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Professional Reading

I did a lot of professional reading and thinking during the winter vacation. And, although I started writing this post before school started and am only publishing it now, it details some of my thoughts on this professional reading. This is a good exercise for me now that we're about to enter our third week back to school and I've actually tried out some of these ideas in my class. This post is preceded by one tomorrow in which I describe in a little more detail how I implemented these ideas and what happened as a result.

(1) I am going to teach my students a 3-minute meditation practice during transitions. This is a precursor to implementing the Goldie Hawn Foundation MindUp curriculum that teaches kids about the brain and how to manage their reactions to a variety of daily events. I will do these 3-minute meditations for a couple of weeks before launching into the curriculum itself. This is the first time I'm teaching this so I'm a little nervous.

(2) I am going to try out yet another note taking system during conferences for reading workshop as described by Jennifer Serravallo in her books Conferring with Readers and Teaching Reading in Small Groups. It's a very simple system, but I think it will quickly and easily capture valuable information when I confer with students. This particular form has two columns - "compliments I can give the reader" and "things I can teach the reader". I can use this sheet multiple times by drawing a line under the notes I take for a particular day. I am going to adopt Serravallo's coding system for keeping track of the compliment (C) and teaching point (TP) that I use with a child on any given day.

(3) I will be implementing many more games in math. I'm going to start by using some of the games in Marilyn Burns' book So You Have to Teach Math? I am also planning to have my students write a math autobiography in the same way I will be doing a mid-year interest inventory for reading. Even though these are great activities for the beginning of the school year, I think they can also provide valuable information in the middle and at the end of the year.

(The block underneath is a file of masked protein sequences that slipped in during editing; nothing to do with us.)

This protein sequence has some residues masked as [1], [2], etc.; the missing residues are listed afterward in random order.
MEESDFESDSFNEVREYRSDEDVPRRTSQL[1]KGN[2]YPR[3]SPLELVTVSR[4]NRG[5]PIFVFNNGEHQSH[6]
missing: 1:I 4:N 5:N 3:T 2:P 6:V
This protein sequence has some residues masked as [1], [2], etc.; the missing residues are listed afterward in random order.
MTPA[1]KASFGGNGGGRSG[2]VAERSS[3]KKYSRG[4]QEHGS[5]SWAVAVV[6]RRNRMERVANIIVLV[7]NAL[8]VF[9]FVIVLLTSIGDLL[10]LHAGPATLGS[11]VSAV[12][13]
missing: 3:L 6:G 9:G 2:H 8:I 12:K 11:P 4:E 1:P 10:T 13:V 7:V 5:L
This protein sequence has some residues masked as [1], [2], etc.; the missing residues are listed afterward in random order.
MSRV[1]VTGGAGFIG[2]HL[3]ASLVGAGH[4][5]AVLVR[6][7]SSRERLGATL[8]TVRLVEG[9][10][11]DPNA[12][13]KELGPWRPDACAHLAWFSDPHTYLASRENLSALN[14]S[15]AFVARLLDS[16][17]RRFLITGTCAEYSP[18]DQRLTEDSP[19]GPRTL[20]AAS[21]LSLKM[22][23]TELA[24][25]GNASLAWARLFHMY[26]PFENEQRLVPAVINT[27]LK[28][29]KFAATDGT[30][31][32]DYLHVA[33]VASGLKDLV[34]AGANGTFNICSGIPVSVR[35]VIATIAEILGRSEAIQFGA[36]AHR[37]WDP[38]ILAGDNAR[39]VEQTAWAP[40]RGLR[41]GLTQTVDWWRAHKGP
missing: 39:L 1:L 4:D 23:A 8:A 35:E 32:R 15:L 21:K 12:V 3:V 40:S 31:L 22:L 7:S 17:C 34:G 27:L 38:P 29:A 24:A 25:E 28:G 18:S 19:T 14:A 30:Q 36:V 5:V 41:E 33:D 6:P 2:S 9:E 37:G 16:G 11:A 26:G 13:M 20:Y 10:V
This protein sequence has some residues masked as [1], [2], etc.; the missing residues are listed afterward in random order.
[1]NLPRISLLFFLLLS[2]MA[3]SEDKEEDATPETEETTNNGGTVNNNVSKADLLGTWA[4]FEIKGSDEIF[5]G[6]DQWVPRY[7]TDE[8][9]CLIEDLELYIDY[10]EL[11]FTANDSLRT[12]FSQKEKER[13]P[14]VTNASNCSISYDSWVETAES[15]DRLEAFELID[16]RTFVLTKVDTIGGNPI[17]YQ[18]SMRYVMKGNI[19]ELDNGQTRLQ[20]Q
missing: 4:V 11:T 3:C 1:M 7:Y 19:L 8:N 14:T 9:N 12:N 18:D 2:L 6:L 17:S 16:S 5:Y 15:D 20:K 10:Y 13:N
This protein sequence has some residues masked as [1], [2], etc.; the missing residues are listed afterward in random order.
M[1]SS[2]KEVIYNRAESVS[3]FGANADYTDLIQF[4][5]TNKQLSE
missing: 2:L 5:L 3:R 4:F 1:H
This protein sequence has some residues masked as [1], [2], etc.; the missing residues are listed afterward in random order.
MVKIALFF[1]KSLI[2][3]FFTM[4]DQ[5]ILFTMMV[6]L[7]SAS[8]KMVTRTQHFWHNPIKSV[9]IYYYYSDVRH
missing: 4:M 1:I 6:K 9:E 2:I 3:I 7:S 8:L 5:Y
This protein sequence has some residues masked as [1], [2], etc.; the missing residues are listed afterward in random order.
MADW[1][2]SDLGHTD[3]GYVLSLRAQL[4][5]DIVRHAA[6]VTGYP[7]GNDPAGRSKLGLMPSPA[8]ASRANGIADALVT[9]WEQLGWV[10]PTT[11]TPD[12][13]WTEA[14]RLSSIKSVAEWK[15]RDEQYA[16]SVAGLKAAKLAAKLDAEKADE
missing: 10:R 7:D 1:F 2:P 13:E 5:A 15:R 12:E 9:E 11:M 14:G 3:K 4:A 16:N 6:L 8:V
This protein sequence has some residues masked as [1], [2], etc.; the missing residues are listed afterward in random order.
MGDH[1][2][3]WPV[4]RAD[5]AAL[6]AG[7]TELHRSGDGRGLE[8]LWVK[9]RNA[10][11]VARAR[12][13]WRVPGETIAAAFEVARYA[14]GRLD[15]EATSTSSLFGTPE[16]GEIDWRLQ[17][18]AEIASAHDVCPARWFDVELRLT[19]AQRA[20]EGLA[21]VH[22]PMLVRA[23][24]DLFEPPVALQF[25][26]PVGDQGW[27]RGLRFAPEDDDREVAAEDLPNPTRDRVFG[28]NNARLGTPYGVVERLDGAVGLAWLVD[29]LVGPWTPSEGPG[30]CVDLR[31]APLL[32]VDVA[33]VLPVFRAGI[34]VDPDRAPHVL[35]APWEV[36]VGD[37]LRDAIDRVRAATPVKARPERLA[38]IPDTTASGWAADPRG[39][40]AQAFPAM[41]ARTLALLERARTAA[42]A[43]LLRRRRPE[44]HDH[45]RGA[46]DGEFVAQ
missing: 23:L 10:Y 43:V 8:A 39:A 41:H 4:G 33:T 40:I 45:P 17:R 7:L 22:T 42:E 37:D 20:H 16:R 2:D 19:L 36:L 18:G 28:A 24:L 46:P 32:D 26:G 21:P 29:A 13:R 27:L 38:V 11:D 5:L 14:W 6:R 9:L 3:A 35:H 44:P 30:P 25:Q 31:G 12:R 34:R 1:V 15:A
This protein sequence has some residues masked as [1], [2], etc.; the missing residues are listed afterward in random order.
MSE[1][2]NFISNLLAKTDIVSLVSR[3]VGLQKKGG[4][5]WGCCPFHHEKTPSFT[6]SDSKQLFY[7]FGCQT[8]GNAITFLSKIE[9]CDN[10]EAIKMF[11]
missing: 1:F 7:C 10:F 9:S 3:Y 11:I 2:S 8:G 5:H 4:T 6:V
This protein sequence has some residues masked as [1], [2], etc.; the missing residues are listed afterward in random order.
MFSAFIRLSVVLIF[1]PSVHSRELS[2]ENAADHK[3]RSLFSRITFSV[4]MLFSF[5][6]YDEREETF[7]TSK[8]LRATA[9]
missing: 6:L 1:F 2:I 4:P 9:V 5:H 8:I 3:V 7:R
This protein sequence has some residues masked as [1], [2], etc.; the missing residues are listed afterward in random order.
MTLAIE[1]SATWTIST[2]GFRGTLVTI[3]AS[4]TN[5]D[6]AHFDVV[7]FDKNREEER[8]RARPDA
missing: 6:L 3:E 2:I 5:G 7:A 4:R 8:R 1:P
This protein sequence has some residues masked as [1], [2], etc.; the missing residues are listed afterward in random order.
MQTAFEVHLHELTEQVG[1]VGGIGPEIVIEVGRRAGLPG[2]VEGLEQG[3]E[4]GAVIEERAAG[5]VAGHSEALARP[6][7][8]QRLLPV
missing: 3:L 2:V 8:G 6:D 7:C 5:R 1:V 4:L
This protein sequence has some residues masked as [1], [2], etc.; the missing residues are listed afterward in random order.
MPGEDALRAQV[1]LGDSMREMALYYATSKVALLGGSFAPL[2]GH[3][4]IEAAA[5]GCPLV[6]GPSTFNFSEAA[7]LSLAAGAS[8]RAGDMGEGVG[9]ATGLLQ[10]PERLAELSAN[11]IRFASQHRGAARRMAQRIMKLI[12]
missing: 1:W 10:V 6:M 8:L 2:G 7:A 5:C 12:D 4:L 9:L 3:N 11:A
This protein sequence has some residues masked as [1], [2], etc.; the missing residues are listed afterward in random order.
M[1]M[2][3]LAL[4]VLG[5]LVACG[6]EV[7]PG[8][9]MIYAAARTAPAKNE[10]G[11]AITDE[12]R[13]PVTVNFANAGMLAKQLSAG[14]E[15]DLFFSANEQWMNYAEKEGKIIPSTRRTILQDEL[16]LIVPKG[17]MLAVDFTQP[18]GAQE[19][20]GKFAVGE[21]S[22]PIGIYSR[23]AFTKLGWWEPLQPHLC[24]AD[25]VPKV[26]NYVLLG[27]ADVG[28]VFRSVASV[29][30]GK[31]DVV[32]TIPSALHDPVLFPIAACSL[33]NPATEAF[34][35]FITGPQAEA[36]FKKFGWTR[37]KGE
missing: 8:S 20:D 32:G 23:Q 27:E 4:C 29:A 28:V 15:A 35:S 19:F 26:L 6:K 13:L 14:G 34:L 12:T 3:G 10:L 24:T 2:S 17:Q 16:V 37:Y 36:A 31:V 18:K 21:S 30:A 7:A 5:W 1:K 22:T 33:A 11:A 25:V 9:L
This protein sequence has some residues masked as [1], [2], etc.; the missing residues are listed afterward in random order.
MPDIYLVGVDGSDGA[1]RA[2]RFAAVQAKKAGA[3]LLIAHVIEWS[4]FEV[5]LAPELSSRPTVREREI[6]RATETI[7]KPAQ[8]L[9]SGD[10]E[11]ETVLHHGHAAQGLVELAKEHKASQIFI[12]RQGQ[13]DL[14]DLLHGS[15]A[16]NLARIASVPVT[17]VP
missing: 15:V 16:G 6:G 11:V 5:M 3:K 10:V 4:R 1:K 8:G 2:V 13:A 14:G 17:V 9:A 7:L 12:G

(4) I am rethinking my assessment system in general as I read Serravallo's book on how to teach reading in small groups. For example, Serravallo talks about asking the kids to keep a read aloud monthly log with space for kids to respond to a prompt that reveals their thinking. I have been looking for a way to engage my students in quick thinking events during read aloud and this may work out well.

(5) I am going to implement a daily Independent Reading Log (IDR) log so that students can keep track of their school and home reading. I suspect that some of my students are not reading at home. And, some of these same students tend to have low stamina for reading in school. I plan to address this issue during this month in a more coordinated and intense way. If I think it's important for kids to be engaged readers then I need to take concrete actions to change some of these less than productive reading behaviors now. I have two students in mind that would benefit from more targeted conferences that teach them how to monitor themselves when they are distracted during independent reading. These two happen to be two of my most challenging students as well. Not behaviorally challenging, but in terms of attitude towards reading and writing. I think they've become so used to making themselves unobtrusive that they've been lost in the shuffle. I need to redouble my efforts with these two students.

How did you recharge over the break? What professional reading did you do or are you doing that will be making a difference in your classroom over the next few months? I would love to hear from you in the comments section.
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I share some questions I'm grappling with in my classroom. 

No answers. 

Just questions.

(1) What purpose do math stations serve in my classroom?

(2) How can I continue to engage writers without overwhelming them or me?

(3) How can I determine if my tangled readers are learning to be better readers from the books they choose to read?

(4) How can I strike a balance between student choice and making sure my students learn what they need to learn at any given time?

(5) Am I demanding too much from my students?

As I find responses and solutions to these issues, I will post some ideas on my blog.

Any thoughts are more than welcomed!